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Pouches, unknown maker, 1850 - 1900. Museum nos. T.102,103-1924. © Victoria and Albert Museum, London.

Pouches, unknown maker, 1850 - 1900. Museum nos. T.102,103-1924. © Victoria and Albert Museum, London.

Maedŭp is the Korean traditional craft of knotting which derives from the early practice of using knots in fishing nets and agricultural tools. The semi-lunar stone knife which was associated with rice cultivation during the Korean Bronze Age (1500 - 300 BCE) consisted of a slate blade with two holes where a finger loop was tied.

The practical knot gradually developed into a decorative art form during the Three Kingdoms Period (37 BCE - 668 CE) and reached a peak during the late Chosŏn period (1392 - 1910). Traditionally maedŭp adorned all aspects of everyday life including sedan chairs, flags, portraits, musical instruments, clothing accessories, as well as household decoration in general. The combination of 38 knot types and nine forms of tassel produced a wide range of shapes inspired by nature and daily life, such as the dragonfly, lotus bud, chicken and the traditional Korean drum (changgu).

The V&A’s Korean collection holds several knot-craft objects, including pendants (norigae), pouches (chumŏni), a waist cord (sejodae) and an embroidered rear-apron (husu) which is part of an official robe.


Portrait of a Beauty, Sin Yun-Bok, 1800-1900. Kansong Art Museum ©KANSONG ART MUSEUM

Portrait of a Beauty, Sin Yun-Bok, 1800-1900. Kansong Art Museum ©KANSONG ART MUSEUM

The norigae is one type of the knot craft which allows considerable individuality. The word norigae means “a delightful object to keep and enjoy”, and pendants are indeed cherished family heirlooms that are handed down from one generation to the next.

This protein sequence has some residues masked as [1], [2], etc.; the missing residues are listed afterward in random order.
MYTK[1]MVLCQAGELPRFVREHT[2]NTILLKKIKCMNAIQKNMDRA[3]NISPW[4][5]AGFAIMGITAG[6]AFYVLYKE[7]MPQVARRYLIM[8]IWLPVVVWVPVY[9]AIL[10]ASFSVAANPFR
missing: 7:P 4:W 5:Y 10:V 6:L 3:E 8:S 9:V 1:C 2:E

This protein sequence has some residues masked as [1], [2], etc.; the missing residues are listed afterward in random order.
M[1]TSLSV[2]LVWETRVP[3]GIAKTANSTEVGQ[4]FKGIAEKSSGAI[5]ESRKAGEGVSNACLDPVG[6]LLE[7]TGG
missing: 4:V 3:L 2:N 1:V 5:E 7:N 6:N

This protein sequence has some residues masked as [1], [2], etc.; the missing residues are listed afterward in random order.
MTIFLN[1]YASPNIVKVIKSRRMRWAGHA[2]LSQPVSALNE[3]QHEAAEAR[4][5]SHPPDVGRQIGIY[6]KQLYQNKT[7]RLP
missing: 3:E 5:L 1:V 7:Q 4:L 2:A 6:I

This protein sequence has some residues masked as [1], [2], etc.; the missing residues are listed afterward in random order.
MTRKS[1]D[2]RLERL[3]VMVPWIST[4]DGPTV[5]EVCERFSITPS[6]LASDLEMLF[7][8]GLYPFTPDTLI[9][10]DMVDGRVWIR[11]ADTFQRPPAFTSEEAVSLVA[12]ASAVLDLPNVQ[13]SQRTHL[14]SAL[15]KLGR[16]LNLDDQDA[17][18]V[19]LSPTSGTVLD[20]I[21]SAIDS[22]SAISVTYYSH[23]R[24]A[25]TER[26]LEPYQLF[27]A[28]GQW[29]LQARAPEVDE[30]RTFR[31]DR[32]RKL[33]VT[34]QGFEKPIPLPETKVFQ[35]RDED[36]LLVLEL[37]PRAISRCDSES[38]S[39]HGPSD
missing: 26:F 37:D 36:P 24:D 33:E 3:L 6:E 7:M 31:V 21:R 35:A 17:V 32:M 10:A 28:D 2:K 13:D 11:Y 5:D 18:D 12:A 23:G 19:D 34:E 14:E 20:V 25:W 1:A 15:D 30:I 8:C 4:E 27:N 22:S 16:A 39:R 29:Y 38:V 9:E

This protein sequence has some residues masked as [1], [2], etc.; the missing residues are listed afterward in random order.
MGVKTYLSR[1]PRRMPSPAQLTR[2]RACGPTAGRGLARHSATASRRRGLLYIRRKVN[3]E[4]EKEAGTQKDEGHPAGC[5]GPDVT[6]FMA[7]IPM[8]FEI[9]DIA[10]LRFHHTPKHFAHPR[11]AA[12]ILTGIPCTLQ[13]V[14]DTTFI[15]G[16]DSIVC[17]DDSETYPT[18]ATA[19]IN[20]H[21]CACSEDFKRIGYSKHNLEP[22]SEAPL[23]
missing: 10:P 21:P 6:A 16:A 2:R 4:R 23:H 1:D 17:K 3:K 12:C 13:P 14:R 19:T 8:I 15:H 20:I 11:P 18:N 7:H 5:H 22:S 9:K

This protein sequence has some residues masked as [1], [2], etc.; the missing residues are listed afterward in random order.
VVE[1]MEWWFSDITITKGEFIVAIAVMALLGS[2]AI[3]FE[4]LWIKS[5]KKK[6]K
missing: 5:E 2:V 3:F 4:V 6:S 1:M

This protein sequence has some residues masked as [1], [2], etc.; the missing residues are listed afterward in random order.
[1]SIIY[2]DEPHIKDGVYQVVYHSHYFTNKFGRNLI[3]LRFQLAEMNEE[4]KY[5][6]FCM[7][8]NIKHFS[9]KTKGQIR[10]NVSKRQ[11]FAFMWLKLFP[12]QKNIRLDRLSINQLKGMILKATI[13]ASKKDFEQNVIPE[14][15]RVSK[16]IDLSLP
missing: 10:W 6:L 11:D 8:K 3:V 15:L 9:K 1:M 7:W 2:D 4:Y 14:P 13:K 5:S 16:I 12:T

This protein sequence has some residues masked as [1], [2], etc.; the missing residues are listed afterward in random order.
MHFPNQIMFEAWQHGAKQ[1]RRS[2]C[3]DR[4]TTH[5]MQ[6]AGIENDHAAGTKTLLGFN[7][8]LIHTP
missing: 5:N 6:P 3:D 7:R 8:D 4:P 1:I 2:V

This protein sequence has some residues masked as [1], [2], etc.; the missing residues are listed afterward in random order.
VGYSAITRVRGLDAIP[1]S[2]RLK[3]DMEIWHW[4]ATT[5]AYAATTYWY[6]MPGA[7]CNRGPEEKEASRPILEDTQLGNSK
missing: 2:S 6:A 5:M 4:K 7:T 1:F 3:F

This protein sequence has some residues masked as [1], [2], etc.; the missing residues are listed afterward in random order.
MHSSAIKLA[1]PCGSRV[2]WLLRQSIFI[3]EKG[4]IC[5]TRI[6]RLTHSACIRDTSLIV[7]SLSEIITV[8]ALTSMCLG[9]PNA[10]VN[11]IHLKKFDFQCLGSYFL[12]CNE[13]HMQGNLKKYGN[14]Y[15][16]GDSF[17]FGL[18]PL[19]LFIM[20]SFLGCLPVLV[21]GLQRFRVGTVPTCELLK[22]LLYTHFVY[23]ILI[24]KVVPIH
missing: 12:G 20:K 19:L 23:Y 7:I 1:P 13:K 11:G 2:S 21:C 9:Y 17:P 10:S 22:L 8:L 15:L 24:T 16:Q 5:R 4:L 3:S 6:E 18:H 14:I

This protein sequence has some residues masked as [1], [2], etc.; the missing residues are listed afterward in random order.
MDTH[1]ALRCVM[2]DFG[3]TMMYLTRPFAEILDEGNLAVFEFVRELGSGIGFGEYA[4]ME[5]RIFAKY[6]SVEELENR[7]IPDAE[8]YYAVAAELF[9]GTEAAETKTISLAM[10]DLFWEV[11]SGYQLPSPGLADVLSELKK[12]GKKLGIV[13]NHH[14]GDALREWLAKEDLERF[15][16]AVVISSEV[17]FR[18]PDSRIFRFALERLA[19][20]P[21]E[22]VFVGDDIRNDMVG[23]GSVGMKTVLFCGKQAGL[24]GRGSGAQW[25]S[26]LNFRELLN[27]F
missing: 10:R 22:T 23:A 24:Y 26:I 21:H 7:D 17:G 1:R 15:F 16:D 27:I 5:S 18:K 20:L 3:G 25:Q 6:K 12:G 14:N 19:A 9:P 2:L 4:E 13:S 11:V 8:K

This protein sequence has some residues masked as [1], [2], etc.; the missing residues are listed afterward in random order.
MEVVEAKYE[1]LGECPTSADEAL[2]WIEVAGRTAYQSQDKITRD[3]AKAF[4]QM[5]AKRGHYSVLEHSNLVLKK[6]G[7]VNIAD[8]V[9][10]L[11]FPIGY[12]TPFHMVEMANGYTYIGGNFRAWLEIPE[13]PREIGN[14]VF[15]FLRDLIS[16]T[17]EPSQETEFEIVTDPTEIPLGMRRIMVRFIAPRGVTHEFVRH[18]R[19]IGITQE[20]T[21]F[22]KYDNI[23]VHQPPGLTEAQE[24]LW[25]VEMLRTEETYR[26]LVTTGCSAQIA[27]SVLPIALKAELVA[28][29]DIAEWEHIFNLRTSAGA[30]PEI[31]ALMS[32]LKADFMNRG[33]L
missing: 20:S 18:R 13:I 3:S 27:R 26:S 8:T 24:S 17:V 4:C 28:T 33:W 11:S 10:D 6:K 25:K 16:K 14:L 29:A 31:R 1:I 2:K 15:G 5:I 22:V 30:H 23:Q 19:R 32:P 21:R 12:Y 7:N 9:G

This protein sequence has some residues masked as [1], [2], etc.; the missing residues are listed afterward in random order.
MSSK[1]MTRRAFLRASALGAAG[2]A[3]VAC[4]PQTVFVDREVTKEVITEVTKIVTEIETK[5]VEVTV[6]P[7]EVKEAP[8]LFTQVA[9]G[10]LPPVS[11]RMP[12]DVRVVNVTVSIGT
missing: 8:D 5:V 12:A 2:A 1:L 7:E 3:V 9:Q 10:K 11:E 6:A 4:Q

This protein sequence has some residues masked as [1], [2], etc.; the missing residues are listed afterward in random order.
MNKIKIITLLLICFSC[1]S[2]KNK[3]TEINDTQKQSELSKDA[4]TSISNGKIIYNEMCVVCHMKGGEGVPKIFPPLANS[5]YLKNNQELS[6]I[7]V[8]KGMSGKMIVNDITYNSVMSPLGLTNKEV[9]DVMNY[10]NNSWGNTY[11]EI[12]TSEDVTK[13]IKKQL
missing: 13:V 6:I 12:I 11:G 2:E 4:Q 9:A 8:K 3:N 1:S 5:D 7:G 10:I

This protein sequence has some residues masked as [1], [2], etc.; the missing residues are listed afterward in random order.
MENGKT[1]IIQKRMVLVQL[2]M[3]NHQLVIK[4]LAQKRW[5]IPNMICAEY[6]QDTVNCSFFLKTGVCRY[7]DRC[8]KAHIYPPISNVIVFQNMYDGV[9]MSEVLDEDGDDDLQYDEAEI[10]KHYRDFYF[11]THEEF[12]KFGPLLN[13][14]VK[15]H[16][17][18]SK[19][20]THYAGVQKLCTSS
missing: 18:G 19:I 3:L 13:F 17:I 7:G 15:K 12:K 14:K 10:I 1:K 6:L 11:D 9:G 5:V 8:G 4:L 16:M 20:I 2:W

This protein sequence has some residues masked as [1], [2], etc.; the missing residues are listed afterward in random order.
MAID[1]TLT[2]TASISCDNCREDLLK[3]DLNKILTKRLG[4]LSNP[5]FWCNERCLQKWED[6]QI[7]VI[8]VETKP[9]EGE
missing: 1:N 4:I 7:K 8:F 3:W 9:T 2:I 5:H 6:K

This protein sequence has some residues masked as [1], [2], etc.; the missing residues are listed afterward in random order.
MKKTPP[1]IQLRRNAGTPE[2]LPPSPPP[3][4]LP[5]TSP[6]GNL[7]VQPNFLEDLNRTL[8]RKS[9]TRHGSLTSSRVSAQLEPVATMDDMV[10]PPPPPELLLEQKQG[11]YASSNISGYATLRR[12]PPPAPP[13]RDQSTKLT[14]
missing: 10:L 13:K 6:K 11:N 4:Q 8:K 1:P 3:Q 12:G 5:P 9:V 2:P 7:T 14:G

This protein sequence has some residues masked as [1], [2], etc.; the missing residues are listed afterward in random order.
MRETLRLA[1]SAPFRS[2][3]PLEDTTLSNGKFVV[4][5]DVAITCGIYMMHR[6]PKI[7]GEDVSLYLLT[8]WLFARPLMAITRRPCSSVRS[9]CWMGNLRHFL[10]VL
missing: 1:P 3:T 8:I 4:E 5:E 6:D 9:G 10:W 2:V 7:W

A norigae consists of three main parts: a hook (ttidon), a main ornament in the middle (chuch’e) and a set of cords, knots and tassels (tahoe). There are two main types of pendant, a single pendant (danjak) and a three-part pendant (samjak). The latter is further divided into three types depending on the size of the main ornament.

The main ornaments of norigae consist not only of expensive hardstones, but also of hand-made embroidery and practical objects, such as a medicine box, needle case, and perfume container. The types of material of which they are made accord with the seasons. Cool materials, such as jade and beads, were used during the summer, while warm materials, including perfumes, were preferred for the winter.

Apart from its decorative purpose, the norigae functions as a lucky charm that protects the wearer from misfortune. The shapes of the knots and the main decorative part symbolise the wearer’s wishes for fertility, long life and wealth. The V&A’s pendants with gourd or bat-shaped jades symbolise fertility and good fortune. The butterfly-shaped hook and knots, by contrast, allude to longevity, while chrysanthemum knots symbolise longevity and faithfulness.

Norigae are worn by women with the Korean traditional costume (hanbok), tied to the sashes on the jacket or skirt. The origin of norigae is thought to be a pendant ornament (yop’ae) which was hung from a belt during the Silla period (57 BCE - 935 CE). As the woman’s jacket grew shorter from the late Koryŏ to the early Chosŏn periods, the waist ornament developed accordingly into a chest ornament.

After the fall of the Chosŏn dynasty, norigae became obsolete due to the drastic modernization and westernization of Korean clothing. However the knowledge of norigae has remained today due to its transmission by a few inherited holders of important intangible cultural property. 


Sarah Milledge Nelson, Cambridge World Archaeology: The Archaeology of Korea, Cambridge: Cambridge University Press, 1993.

Kyung-Ja Lee, Norigae: Splendor of the Korean Costume, Seoul: Ewha Womans University Press, 2005.

Maedeup, Korean Traditional Knots: Aesthetics of Balance and Symmetry, Museum Member Society of Korea: Seoul, 2004.

Eun-Young Kim, Kim Eun-Young: A Living National Treasure of Traditional Korean Knots, Seoul Gana Art Publisher: Seoul, 2003.

Wilkinson, Liz. Birds, Bats & Butterflies in Korean Art. London: Sun Tree Publishing, Singapore, 1996.

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